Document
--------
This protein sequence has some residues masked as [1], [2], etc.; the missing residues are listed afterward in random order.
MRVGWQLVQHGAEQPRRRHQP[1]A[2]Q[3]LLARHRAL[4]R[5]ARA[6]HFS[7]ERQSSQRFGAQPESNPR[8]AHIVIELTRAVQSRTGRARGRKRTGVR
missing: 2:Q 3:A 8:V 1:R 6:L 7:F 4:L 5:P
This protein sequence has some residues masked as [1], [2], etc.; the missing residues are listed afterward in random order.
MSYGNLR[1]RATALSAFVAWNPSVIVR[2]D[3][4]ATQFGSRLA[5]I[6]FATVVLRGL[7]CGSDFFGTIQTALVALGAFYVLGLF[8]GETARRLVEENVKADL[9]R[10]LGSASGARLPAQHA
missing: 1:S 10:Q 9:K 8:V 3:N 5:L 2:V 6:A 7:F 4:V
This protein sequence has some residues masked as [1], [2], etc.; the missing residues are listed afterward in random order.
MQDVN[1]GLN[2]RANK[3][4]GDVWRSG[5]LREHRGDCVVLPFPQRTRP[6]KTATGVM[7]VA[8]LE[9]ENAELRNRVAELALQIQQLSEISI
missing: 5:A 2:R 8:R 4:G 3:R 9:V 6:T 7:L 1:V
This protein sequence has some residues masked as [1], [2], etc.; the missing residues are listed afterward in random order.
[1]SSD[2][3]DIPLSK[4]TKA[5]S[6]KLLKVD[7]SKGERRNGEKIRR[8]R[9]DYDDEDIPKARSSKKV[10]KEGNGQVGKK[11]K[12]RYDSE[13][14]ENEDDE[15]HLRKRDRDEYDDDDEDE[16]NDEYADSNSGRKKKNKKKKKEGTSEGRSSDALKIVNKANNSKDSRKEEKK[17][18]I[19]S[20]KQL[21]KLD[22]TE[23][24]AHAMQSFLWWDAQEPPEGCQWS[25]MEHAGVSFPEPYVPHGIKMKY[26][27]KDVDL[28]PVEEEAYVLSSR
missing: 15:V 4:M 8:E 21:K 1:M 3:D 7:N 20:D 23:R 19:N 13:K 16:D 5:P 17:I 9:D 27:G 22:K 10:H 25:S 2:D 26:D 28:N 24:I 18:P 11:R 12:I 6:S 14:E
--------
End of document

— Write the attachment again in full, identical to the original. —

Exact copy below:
This protein sequence has some residues masked as [1], [2], etc.; the missing residues are listed afterward in random order.
MRVGWQLVQHGAEQPRRRHQP[1]A[2]Q[3]LLARHRAL[4]R[5]ARA[6]HFS[7]ERQSSQRFGAQPESNPR[8]AHIVIELTRAVQSRTGRARGRKRTGVR
missing: 2:Q 3:A 8:V 1:R 6:L 7:F 4:L 5:P
This protein sequence has some residues masked as [1], [2], etc.; the missing residues are listed afterward in random order.
MSYGNLR[1]RATALSAFVAWNPSVIVR[2]D[3][4]ATQFGSRLA[5]I[6]FATVVLRGL[7]CGSDFFGTIQTALVALGAFYVLGLF[8]GETARRLVEENVKADL[9]R[10]LGSASGARLPAQHA
missing: 1:S 10:Q 9:K 8:V 3:N 5:L 2:V 6:A 7:F 4:V
This protein sequence has some residues masked as [1], [2], etc.; the missing residues are listed afterward in random order.
MQDVN[1]GLN[2]RANK[3][4]GDVWRSG[5]LREHRGDCVVLPFPQRTRP[6]KTATGVM[7]VA[8]LE[9]ENAELRNRVAELALQIQQLSEISI
missing: 5:A 2:R 8:R 4:G 3:R 9:V 6:T 7:L 1:V
This protein sequence has some residues masked as [1], [2], etc.; the missing residues are listed afterward in random order.
[1]SSD[2][3]DIPLSK[4]TKA[5]S[6]KLLKVD[7]SKGERRNGEKIRR[8]R[9]DYDDEDIPKARSSKKV[10]KEGNGQVGKK[11]K[12]RYDSE[13][14]ENEDDE[15]HLRKRDRDEYDDDDEDE[16]NDEYADSNSGRKKKNKKKKKEGTSEGRSSDALKIVNKANNSKDSRKEEKK[17][18]I[19]S[20]KQL[21]KLD[22]TE[23][24]AHAMQSFLWWDAQEPPEGCQWS[25]MEHAGVSFPEPYVPHGIKMKY[26][27]KDVDL[28]PVEEEAYVLSSR
missing: 15:V 4:M 8:E 21:K 1:M 3:D 7:N 20:D 23:R 19:N 13:K 16:D 5:P 17:I 9:D 27:G 22:K 10:H 25:S 2:D 26:D 28:N 24:I 18:P 11:R 12:I 6:S 14:E